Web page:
The Rev. James Speer ’73 has been named priest-in-charge of St. James Episcopal Church in Higganum, Conn. An economics major at Puget Sound, he felt called to the priesthood in 1975 and earned a divinity degree from Vancouver School of Theology at the University of British Columbia. He has served as pastor to Native American and non-native communities in British Columbia, Alberta, Nova Scotia, and several U.S. states.
Pacific Business News named Russell Lau ’74 its Business Leadership Hawaii Career Achievement Honoree for 2022. Russell is chair and CEO of Finance Factors, Ltd., an industrial loan company (in Hawaii it’s called a depository financial services loan company). He’s also chair, president, and CEO of The Finance Enterprises, a holding company that includes Finance Factors, Finance Insurance, and Waipono Investment Co. He lives in Honolulu.
Margret Riddle Kingrey ’75 is author of a new book, Alaska Stories: A Memoir, billed as a “travel log of romance, adventure, and spiritual quest.” Margret earned a bachelor’s degree in occupational therapy at Puget Sound and taught OT before retiring. She earned her M.F.A. in writing from the University of Nebraska in 2019, and lives in Blair, Neb.
Roosevelt (Ted) Mercer Jr. ’75, a retired Air Force major general, is CEO and executive director of Virginia Commercial Space Flight Authority, which owns and operates the Mid-Atlantic Regional Spaceport (MARS) on Wallops Island, Va. “We launch rockets for government and commercial customers,” he explains. “We are one of only two locations that launch rockets to resupply the International Space Station. It is an exciting business and I love every minute of it. We actually do deal in rocket science!”
Elaine Woodworth Stanovsky ’76, P’10, retired in January as bishop of the Greater Northwest Episcopal Area of the United Methodist Church. She served as bishop in eight different states, and always “made space at the table for new voices,” according to a Faith Foundation announcement about her retirement. “She’s shown us that women belong in the pulpit, the cabinet, and the boardroom,” the announcement said. “She’s used her power and privilege to fight injustice by offering safe sanctuary for queer pastors, speaking out against racism, and prioritizing new church starts that reach underserved communities.” At press time, a crowdfunding effort in her honor (faith.foundation/circle) had raised more than $66,000 to support the Circle of Indigenous Ministries.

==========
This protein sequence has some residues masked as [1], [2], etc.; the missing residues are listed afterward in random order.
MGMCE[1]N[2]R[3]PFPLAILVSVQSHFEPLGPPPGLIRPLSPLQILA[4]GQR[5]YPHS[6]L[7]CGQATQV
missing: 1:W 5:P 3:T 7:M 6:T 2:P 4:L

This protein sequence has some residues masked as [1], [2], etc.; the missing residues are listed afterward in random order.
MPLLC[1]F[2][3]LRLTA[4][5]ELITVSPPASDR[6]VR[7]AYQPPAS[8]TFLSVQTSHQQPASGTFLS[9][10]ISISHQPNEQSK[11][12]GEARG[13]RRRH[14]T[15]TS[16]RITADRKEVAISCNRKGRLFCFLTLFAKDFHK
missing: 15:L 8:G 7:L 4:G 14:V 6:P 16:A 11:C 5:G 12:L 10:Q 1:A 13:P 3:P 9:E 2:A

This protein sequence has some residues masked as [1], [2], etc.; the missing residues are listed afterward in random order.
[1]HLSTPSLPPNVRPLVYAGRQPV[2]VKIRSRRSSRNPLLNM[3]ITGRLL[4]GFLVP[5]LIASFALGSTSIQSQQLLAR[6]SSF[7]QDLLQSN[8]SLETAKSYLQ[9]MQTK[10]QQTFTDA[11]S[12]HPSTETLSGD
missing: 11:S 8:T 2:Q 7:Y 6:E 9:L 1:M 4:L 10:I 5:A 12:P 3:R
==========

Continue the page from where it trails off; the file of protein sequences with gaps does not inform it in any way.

Pastor June Fothergill ’77, who led the Ebbert United Methodist Church in Springfield, Ore., for 10 years, retired in July 2022. Before arriving in Springfield in 2012, she had been a pastor at churches in Wasco, Ore.; Boise, Idaho; and Middleton, Idaho. In retirement, she’s working to establish transitional housing for homeless women in Springfield, according to a profile of her in Eugene Weekly.
A book by Russ Stoddard ’81, Rise Up: How to Build a Socially Conscious Business, was named No. 1 in StartupSavant.com’s “Top Startup Books for Social Entrepreneurs” in October. Russ is founder and president of Oliver Russell Company, a social impact branding agency that is a certified B Corporation, meaning it meets certain standards for helping solve social and environmental issues.
PacRim alums Paul Dieter ’82 and Meg Sands ’82 joined forces as Team Loggers for a pickleball tournament at Normandy Park (Wash.) Community Club in October. Paul reports that they dominated the round robin, finishing undefeated, and are “ready to challenge any and all PacRim alumni.”
Niki Fox Elenbaas ’82 and her husband, Jamie Elenbaas ’82, send greetings from their catamaran, s/v Grateful, which they’ve sailed in the waters of five continents since their retirement in 2016. They recently welcomed Rufus Woods ’80 (middle photo at right) for an Atlantic crossing: He joined the crew in Cabo Verde, off the west coast of Africa, for a 16-night sail to Grenada, in the Caribbean. Niki and Jamie are now planning a circumnavigation that they’ve been talking about since their third date. They write about their sailing adventures at Facebook.com/svGrateful and post to Instagram under the handle @goodshipgrateful.